Liberalization of cross-border investments is a tough task but inevitable in order to facilitate international usage of the renminbi. Fortunately, financial opening-up measures confirm the country's determination to go through the process, no matter what, experts said.
A woman steps out of the Shanghai Stock Exchange. The Shanghai-Hong Kong Stock Connect program recorded a trading volume of 20 trillion yuan from November 2014 to May 2019. (Photo: China Daily)
Further encouraging external investors to use the RMB to buy bonds and shares in the mainland, has been listed on the financial regulator's to-do list in the context of deepening internationalization of the Chinese currency, according to the central bank.
"The People's Bank of China is carrying out a considerable reform for the unification of regulatory requirements for the opened (cross-border) investment channels," said Pan Gongsheng, vice-governor of PBOC and the administrator of the State Administration of Foreign Exchange.
The investment channels, as Pan mentioned, include the Shanghai-Hong Kong Stock Connect that opened in 2014 and the Shenzhen-Hong Kong Stock Connect that opened in 2016, as well as a bond-connect program that has launched in Hong Kong.
Different "channels" are existing at the same time, but are isolated from each other, and the regulatory rules are various, in terms of market access and foreign exchange management. Because of that, foreign investors experience inconvenience in launching multi-channel investments, a senior central bank official said.
At the early stage, the regulator was keen on a gradual opening-up process for the portfolio investment channels concerned. It coordinated with some quota-based management tools such as the Qualified Foreign Institutional Investor and Renminbi Qualified Foreign Institutional Investor Schemes.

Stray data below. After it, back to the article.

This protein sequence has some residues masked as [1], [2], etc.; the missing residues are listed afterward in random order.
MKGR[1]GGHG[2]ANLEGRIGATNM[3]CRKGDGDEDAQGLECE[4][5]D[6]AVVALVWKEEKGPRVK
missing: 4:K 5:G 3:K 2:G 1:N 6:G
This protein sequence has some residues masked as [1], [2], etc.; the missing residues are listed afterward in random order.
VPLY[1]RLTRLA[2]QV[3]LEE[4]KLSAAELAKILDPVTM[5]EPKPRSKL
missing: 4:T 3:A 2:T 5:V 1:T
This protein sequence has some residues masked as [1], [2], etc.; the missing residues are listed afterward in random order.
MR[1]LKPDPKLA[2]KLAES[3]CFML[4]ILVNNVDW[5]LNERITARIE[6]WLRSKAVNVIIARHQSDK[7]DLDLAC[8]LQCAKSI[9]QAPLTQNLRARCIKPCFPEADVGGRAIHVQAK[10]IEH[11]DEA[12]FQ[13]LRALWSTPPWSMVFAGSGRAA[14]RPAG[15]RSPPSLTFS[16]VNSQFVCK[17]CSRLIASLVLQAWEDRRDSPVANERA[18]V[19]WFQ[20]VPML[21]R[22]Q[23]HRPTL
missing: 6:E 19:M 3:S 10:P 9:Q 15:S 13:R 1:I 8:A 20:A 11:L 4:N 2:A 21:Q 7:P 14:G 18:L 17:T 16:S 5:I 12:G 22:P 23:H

But the RMB internationalization requires "high-quality" capital account convertibility, as well as changes to the cross-border investment regulations, wrote Huo Yingli, director of the PBOC's Macro Prudential Management Bureau, in an article.
The Shanghai-Hong Kong Stock Connect program marks the first step in raising foreign funds in China's capital markets. And the RMB settlement regime for the connect program has promoted the currency's international usage, said Huo.
The Shanghai-Hong Kong Stock Connect program, which launched in November 2014, recorded a trading volume of 20 trillion yuan ($2.8 trillion) till May 2019 under this scheme. Foreign investors' shareholdings were 1.7 trillion yuan. By comparison, the cross-border invested fund was only 55.3 billion, less than 0.3 percent of the total trading volume, according to central bank data.
Last month, the SAFE announced that it will remove the investment quota limits under the QFII and RQFII programs. Restrictions applying to the countries and regions in the RQFII pilot program have also been eliminated.
After China scraps investment quotas, a steady increase in investments in domestic assets by the QFIIs is expected, which is also a measure to promote the RMB usage in cross-border investments, said analysts.
"The global experience demonstrates that emerging market economies that liberalized cross-border investments in securities have introduced price-based regulation for risk prevention," said Zhang Xin, deputy director of the SAFE, in an interview with the Xinhua News Agency.
"The SAFE is working on revising the support regulations for the abolition of quota restrictions," Zhang said. Measures, including wider access to investment for long-term value investors, are also under discussion.
According to data from the Institute of International Finance, by the end of the first half of this year, net capital inflows into Chinese stock and bond markets reached $14.1 billion and $21.7 billion respectively.